Equipped with my collection of retro royal china it was the prefect chance to pop up for an afternoon tea party to celebrate Harry and Meghan's wedding. We catered for 25 people in the grounds of a beautiful garden in Suffolk. Why not book an afternoon tea?
I love my motor racing weekends making tea for the HRDC drivers and crew. I have never seen so many cakes consumed in a day, but it doesn't seem to slow the drivers down!
What's this all about then? I took 8 friends to the new Northgate in Bury for dinner on Sunday night. We started the evening with excellent cocktails in the bar. The bar staff were great, friendly and charming. Then it all went a bit downhill. My starter was good, main course satisfactory and dessert awful. The dessert wine didn't arrive until after the pudding and the coffee and tea order was eventually taken just before midnight. As for the faff to make the tea. Do I need to be told to warm the cup, wait for it to brew ( timer supplied for the countdown) in order to get two mouthfuls of English Breakfast brew? The most spectacular thing of the night was the bill.
- Line caught mackerel, beetroot, apple and parsnip (9/10)
- Sidecar of the Orient (10/10)
- Loin of venison, shank, sauerkraut and kale (6/10)
- Roasted pistachio sponge, salted chocolate, burnt apricot (1/10 for the apricot)
- Tea at midnight! Losing the will so ask for the bill.
The London Tea Exchange is just a wet tea bags throw away from Liverpool Street if you are in London for the day or need an excuse to go there. Close to Spitalfields Market entrance where you could spend the whole day just wandering around, we were attracted by the tea samples being offered on the street to entice us into this beautiful shop. Faysal Ahmed described his tea tasting workshops and we bought some China White Monkey and a Hibiscus tea for later. In some parts of the world they do use specially trained monkeys to pick the tea but I think ours was picked by a human.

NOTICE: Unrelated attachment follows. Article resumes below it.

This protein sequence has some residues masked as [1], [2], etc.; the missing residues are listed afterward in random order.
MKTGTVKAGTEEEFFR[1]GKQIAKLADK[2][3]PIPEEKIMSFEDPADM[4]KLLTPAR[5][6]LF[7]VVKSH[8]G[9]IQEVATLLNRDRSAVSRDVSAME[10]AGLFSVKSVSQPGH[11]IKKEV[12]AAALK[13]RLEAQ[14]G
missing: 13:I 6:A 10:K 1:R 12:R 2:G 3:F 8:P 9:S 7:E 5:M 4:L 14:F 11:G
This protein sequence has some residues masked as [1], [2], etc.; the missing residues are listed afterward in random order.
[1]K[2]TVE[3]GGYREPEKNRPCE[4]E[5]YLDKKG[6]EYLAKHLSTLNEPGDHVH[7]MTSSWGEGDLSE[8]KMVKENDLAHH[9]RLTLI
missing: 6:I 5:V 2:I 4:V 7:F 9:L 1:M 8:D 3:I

If you are a lucky farmer, someone brings you this in the back of the car every day at tea time, until harvest is finished.
There is floor to ceiling tea here at T2; different varieties and combinations including White, Black, Oolong, Tissanes, Floral and more. Tea paraphernalia like those specialist tea strainers and infusers that you can't find anywhere else that are essential for herb leaf tea, and lots of tea making for tasting - which when I got there was the perfect late morning pick-me-up (I tried French Earl Grey and Irish Breakfast). There is a Tea Society, a High Tea Society and a Secret Tea Society and a weird teapot that pours it out of the bottom...and they're from Australia, and have just arrived in the UK.
Goodbye cupcakes, biscuits are back. The cupcake is on the decline and we think the next baking trend will be biscuits, not cookies, but good old butter based, crisp biscuits. Bring on the bourbons!
Icecream is also on the up and together with the biscuit we guess the ice-cream sandwich could be the new dessert craze.
Tea will be trending, not just the current resurgence of the vintage cuppa but in cocktails and as iced teas. Think rooibos, jasmine, hibiscus and green tea in your cocktails. This is our Fresh Red with Mint. Rooibis espresso, apple juice, mint and squeeze of lemon.
Vermouth has been neglected despite being an essential component of the current trend of cocktail making. It is a great aperitif in its own right and you will see the real vermouth action in Spain where it is poured straight from the barrel to the glass. Look out for this Italian vermouth bianco made by chemist Mauro Vergano. It is made from a base of Cortese and Moscato grapes, steeped in citrus and herbs. Subtle aromas of orange blossom over a base of herbs. Delicious! Justin and Jurga Sharpe have it on the menu at Pea Porridge restaurant in Bury St Edmundsl